Mr Prisk: The Department allocates budgets to Regional Development Agencies. The agencies determine which projects to support, subject to the terms of the Accountability and Financial Framework and their delegated financial authorities. RDAs' investments have been guided by the Regional Economic Strategy and their Corporate Plans. The Department does not hold details of individual projects supported by the RDAs within their delegated financial authorities.
Brandon Lewis: To ask the Secretary of State for Business, Innovation and Skills how much the East of England Development Agency spent on projects and programmes in Great Yarmouth in the last 24 months. 
Mr Prisk: The Department allocates budgets to Regional Development Agencies. The Agencies determine which projects to support, subject to the terms of the Accountability and Financial Framework and their delegated financial authorities. RDAs' investments have been guided by the Regional Economic Strategy and their Corporate Plans. The Department does not hold details of individual projects supported by the RDAs within their delegated financial authorities.
I can confirm that the education maintenance allowance (EMA) will be paid in full this year. In addition, eligible students may also get support for child care costs through the care to learn scheme, and hardship funds are provided to eligible students through discretionary learner support funds.
Zac Goldsmith: To ask the Secretary of State for Business, Innovation and Skills pursuant to the answer of 16 June 2010, Official Report, column 456W, on fossil fuels: export credits guarantees, what steps he plans to take to end Export Credits Guarantee Department support for future fossil fuel energy projects.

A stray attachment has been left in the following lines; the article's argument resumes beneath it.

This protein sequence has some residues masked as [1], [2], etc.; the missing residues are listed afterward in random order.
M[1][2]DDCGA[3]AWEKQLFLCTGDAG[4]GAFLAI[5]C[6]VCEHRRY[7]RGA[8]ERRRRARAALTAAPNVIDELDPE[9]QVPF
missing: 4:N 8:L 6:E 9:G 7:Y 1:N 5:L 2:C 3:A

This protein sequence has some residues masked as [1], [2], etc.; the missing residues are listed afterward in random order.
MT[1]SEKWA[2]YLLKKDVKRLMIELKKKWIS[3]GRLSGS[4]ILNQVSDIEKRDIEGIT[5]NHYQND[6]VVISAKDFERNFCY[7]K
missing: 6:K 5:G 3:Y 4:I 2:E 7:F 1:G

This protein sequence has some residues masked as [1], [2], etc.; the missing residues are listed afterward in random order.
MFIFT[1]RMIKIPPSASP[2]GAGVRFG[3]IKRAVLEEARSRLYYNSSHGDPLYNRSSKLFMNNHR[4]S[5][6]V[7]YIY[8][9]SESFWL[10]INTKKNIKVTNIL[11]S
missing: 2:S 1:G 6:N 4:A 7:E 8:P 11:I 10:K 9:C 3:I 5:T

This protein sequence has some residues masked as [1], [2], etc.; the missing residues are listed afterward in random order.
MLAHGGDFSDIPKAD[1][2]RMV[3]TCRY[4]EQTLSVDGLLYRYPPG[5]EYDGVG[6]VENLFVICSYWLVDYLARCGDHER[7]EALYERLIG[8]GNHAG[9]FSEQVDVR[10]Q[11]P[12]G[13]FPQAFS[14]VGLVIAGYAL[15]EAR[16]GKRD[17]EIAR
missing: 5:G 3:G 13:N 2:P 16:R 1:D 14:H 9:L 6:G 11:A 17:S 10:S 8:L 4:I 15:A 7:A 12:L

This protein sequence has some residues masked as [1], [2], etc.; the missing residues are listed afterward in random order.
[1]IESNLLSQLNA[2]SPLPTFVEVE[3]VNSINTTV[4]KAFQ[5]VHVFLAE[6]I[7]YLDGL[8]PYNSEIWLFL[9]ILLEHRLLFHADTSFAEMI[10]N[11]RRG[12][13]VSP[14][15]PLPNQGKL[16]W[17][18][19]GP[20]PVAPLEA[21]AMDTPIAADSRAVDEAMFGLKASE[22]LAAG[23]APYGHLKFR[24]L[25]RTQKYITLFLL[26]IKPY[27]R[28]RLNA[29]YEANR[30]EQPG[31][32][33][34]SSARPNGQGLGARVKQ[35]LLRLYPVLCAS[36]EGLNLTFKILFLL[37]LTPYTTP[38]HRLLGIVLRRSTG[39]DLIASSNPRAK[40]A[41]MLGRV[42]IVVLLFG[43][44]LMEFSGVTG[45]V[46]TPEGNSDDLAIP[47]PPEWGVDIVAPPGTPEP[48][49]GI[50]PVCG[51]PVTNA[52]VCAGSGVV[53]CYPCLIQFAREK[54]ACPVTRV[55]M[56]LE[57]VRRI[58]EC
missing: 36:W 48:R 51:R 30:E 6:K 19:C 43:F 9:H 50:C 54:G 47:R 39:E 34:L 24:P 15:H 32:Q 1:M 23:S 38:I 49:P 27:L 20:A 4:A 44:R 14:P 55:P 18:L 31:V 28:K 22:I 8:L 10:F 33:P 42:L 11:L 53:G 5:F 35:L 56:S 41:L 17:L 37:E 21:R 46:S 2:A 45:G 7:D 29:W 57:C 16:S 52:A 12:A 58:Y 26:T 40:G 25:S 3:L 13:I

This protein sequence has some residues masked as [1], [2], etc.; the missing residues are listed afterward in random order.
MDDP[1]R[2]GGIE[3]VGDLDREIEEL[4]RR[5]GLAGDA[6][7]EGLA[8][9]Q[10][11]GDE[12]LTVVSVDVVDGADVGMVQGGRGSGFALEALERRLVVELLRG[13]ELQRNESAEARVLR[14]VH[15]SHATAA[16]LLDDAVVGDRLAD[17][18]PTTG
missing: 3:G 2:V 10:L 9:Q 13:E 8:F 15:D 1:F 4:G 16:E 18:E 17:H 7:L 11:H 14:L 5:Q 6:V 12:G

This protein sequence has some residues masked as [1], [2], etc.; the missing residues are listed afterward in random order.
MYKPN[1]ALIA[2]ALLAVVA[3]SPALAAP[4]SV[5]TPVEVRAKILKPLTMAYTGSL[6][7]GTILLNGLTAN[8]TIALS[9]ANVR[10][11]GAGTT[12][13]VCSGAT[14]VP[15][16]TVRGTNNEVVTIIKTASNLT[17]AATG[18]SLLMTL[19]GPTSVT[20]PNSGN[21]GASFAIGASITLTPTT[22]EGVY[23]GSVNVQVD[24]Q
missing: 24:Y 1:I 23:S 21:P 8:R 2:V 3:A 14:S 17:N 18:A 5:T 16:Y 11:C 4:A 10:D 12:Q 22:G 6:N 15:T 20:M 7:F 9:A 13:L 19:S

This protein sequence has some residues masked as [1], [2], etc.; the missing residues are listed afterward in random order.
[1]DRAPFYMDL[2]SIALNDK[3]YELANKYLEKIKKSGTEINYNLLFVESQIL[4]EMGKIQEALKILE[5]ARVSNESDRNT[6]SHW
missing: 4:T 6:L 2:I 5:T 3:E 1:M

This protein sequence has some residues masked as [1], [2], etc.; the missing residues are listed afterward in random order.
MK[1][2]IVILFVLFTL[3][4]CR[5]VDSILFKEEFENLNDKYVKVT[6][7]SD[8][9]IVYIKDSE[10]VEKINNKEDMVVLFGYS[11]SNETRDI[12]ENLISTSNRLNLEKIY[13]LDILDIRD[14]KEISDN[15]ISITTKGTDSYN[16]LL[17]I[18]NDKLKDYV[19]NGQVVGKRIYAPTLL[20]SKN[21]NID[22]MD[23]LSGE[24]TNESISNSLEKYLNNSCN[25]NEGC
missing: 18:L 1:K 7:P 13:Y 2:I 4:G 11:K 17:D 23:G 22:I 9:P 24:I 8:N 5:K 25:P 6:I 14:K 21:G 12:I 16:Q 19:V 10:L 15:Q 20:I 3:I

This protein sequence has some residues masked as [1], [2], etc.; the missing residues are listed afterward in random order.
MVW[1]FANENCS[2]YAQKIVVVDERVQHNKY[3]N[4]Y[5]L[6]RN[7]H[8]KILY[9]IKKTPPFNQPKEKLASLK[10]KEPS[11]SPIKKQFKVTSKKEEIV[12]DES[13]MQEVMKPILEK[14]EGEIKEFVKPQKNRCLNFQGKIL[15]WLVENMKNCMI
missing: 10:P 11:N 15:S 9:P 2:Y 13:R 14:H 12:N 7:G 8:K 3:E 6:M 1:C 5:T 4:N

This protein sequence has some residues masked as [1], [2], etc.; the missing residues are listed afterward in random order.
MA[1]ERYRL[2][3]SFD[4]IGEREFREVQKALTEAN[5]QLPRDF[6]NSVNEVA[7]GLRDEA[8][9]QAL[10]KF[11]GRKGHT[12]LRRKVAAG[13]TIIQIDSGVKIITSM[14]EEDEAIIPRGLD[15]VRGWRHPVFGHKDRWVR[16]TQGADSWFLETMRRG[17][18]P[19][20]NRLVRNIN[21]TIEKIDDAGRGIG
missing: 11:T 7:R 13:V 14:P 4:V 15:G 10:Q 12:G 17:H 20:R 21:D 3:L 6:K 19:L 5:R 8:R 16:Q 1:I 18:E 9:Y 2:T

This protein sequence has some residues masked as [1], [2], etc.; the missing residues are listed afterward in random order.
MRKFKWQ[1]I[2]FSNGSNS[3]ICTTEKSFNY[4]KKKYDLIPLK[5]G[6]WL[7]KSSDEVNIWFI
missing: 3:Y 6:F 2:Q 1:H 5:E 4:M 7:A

Mr Davey: Ministers will be considering with the Export Credits Guarantee Department, UK Trade and Investment and other Departments how best to take forward the commitment in the coalition programme to
"ensure that UK Trade and Investment and the Export Credits Guarantee Department become champions for British companies that develop and export innovative green technologies around the world, instead of supporting investment in dirty fossil-fuel energy production."
Joan Ruddock: To ask the Secretary of State for Business, Innovation and Skills what assessment he has made of the effects on university funding of the introduction of the points-based system of immigration. 
Mr Willetts: Overall assessments of the impact of the points-based system, including tier 4 (students), on universities, businesses and other users were published by the United Kingdom Border Agency (UKBA) in 2008 when the new system was introduced. A further impact assessment was published in April 2010, following the changes made earlier this year, in which UKBA stated that there would be no "impact on the ability of institutions to recruit and earn revenue from genuine [international] students."
In 2008/09, UK higher education institutions received £2.2 billion in tuition fee income from students from outside the European Union, 8.7% of their total income. International student numbers have continued to grow over recent years. According to data from the Higher Education Statistics Agency (HESA) the number of enrolments from non-European economic area students in 2008/09, the latest year for which figures are available, shows an increase of 9.4% over the previous year.